Slowly, things changed. In 1994, the United States hosted (still) the most attended World Cup in the tournament’s history. Shortly after that Major League Soccer was launched, and then sustained itself for the next two decades by gaining investment from young entrepreneurs who were buying in on the ground floor. In the early years, MLS teams were ridiculed for playing in front of small crowds in enormous stadiums. But smaller, and in some cases architecturally stunning, soccer-specific stadiums popped up all over the country. Added to all this, the women’s national team continued winning World Cups and Olympic Medals. Our men were not as successful, but they did qualify for the last seven World Cups, reaching the knockout stages in four of them.
Whether we noticed it or not, this was a record that most soccer federations would envy. Which is to say nothing of the fact that some of the game’s iconic vanguards—the Netherlands, England, Colombia and France—couldn’t boast of the same. Whether we admitted it or not, the insecurities were at least beginning to wane. Still, there was always the feeling of being the clumsy tourists or recent immigrants. No matter how well we memorized the maps or how fast we picked up the language, we still couldn’t move or speak with a sense of freedom.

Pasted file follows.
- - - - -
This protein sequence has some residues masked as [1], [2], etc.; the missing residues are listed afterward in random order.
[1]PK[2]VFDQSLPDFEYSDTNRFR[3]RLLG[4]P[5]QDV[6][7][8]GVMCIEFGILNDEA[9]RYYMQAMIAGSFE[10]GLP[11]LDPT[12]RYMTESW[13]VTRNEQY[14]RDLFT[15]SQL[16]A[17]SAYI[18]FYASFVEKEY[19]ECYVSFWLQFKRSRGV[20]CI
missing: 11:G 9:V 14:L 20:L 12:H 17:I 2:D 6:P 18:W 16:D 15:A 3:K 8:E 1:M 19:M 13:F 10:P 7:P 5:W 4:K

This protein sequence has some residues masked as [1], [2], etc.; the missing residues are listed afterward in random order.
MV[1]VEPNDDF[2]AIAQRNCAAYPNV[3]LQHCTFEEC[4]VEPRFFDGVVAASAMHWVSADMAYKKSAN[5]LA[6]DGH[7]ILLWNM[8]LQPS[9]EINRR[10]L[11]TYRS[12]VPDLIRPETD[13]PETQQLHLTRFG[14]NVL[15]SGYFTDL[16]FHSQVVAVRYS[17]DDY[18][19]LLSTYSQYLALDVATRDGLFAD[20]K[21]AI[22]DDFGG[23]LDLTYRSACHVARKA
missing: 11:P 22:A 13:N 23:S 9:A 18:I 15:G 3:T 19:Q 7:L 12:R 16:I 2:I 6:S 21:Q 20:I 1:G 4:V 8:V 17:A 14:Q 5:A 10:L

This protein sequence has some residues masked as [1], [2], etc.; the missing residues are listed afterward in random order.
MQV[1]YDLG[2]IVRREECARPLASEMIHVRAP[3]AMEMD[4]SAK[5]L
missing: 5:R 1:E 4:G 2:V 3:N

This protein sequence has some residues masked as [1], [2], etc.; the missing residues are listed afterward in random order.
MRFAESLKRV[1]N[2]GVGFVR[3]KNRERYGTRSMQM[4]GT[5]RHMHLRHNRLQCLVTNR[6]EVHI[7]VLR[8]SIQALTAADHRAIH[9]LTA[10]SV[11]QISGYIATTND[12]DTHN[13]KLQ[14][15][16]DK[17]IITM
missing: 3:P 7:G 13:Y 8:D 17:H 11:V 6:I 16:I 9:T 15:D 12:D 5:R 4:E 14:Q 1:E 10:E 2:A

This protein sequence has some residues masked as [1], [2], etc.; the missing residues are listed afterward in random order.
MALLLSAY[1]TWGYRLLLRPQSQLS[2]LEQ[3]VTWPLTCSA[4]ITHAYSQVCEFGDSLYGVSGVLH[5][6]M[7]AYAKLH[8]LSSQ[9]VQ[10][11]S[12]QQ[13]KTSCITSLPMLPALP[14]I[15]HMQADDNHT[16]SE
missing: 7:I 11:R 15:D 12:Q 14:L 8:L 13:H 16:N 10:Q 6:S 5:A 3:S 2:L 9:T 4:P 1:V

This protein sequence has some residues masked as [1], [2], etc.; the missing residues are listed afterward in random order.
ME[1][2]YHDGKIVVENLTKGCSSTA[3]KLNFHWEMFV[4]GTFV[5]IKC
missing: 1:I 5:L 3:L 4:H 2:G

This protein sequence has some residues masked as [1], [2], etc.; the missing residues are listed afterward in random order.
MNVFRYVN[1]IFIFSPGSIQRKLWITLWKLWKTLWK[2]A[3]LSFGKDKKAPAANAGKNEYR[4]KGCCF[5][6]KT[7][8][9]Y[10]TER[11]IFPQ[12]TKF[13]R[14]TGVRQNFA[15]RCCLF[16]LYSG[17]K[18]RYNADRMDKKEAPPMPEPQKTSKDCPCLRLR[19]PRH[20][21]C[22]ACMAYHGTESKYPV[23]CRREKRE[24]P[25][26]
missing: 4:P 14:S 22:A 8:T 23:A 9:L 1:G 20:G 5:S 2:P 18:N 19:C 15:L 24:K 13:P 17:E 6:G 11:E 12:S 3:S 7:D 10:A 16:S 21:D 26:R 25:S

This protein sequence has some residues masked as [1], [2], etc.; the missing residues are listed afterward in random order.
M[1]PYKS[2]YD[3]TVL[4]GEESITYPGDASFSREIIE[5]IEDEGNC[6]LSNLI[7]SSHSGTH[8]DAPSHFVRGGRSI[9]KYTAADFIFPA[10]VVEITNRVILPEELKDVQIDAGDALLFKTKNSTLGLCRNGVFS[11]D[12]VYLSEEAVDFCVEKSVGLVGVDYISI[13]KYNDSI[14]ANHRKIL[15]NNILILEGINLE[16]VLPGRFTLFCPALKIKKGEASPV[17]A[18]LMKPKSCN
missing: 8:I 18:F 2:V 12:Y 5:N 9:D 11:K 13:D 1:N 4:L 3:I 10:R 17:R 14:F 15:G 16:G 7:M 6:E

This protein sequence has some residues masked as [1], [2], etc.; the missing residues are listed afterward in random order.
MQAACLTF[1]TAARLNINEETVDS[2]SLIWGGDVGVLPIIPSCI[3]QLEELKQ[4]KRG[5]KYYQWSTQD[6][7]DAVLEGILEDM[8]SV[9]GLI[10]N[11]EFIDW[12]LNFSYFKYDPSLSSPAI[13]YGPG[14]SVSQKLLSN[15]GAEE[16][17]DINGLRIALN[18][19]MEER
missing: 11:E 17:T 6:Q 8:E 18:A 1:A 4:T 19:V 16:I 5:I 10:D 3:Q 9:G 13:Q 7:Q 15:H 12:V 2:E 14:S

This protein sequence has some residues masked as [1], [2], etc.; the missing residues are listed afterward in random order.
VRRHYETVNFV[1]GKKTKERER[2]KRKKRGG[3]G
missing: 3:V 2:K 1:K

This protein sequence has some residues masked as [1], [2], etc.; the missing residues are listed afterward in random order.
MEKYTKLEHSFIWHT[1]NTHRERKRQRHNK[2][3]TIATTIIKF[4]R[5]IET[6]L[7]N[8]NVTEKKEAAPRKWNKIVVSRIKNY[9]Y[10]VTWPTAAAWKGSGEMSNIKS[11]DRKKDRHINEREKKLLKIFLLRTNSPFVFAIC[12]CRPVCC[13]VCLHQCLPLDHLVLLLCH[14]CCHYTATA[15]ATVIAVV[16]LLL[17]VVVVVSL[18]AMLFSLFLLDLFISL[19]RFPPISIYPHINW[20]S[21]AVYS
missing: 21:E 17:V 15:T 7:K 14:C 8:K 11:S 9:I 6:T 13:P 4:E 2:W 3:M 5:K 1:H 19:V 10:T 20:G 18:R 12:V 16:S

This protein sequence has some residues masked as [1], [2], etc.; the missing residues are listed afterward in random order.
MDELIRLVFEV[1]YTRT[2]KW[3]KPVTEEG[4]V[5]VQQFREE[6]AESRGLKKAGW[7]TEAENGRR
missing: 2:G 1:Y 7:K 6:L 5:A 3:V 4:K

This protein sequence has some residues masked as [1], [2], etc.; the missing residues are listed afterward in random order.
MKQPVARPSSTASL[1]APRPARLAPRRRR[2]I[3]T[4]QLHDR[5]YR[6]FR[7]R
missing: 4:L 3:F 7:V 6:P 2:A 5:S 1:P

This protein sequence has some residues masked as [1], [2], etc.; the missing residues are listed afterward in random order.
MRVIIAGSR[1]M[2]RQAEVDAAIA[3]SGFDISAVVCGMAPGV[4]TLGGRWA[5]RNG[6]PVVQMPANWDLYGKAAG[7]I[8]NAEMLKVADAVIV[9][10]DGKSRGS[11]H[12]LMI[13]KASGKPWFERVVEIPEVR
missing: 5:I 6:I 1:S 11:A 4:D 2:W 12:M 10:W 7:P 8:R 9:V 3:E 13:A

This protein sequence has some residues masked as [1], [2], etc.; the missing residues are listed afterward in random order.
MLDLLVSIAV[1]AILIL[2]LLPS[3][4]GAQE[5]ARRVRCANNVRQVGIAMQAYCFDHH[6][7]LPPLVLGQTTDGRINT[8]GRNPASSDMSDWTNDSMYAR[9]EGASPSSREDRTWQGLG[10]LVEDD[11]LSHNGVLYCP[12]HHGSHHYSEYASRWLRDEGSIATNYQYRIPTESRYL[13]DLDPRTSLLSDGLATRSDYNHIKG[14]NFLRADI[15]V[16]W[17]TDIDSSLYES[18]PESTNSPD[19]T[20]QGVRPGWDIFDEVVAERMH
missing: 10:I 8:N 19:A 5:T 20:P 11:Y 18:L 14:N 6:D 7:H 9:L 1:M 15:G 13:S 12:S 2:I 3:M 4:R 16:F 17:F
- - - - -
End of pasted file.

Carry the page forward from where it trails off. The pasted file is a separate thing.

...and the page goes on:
“I have been interested in football for as long as I can remember,” writes Karl Ove Knausgaard in Home and Away: Writing the Beautiful Game, a mostly unnoticed book I accidentally discovered last summer. The volume collected a four-hundred page email exchange between Knausgaard, a (noted) parent of four and now international literary icon, and his friend Fredrick Ekelund, a novelist and playwright. The occasion for their correspondence was the 2014 World Cup in Brazil. Ekelund traveled to experience the event in person; Knausgaard (usually while minding the children) watched from home. Their respective locations run parallel to the memories they share in their opening letters: Ekelund of his time as a graduate student in Paris, and the unlikely encounter that led to his learning Spanish and Portuguese; Knausgaard of his culturally Protestant sensibilities that mostly compel him to never leave (or even think outside of) Scandinavia. Except, that is, through the lens of football, which he says “creates contact” around the globe: “We can talk about it with anyone. Neighbors and fellow airline passengers as well. It is something we have in common, a frame of reference.” Every four years, “what you get from a World Cup is joy, excitement, fascination, togetherness. And that is not bad.”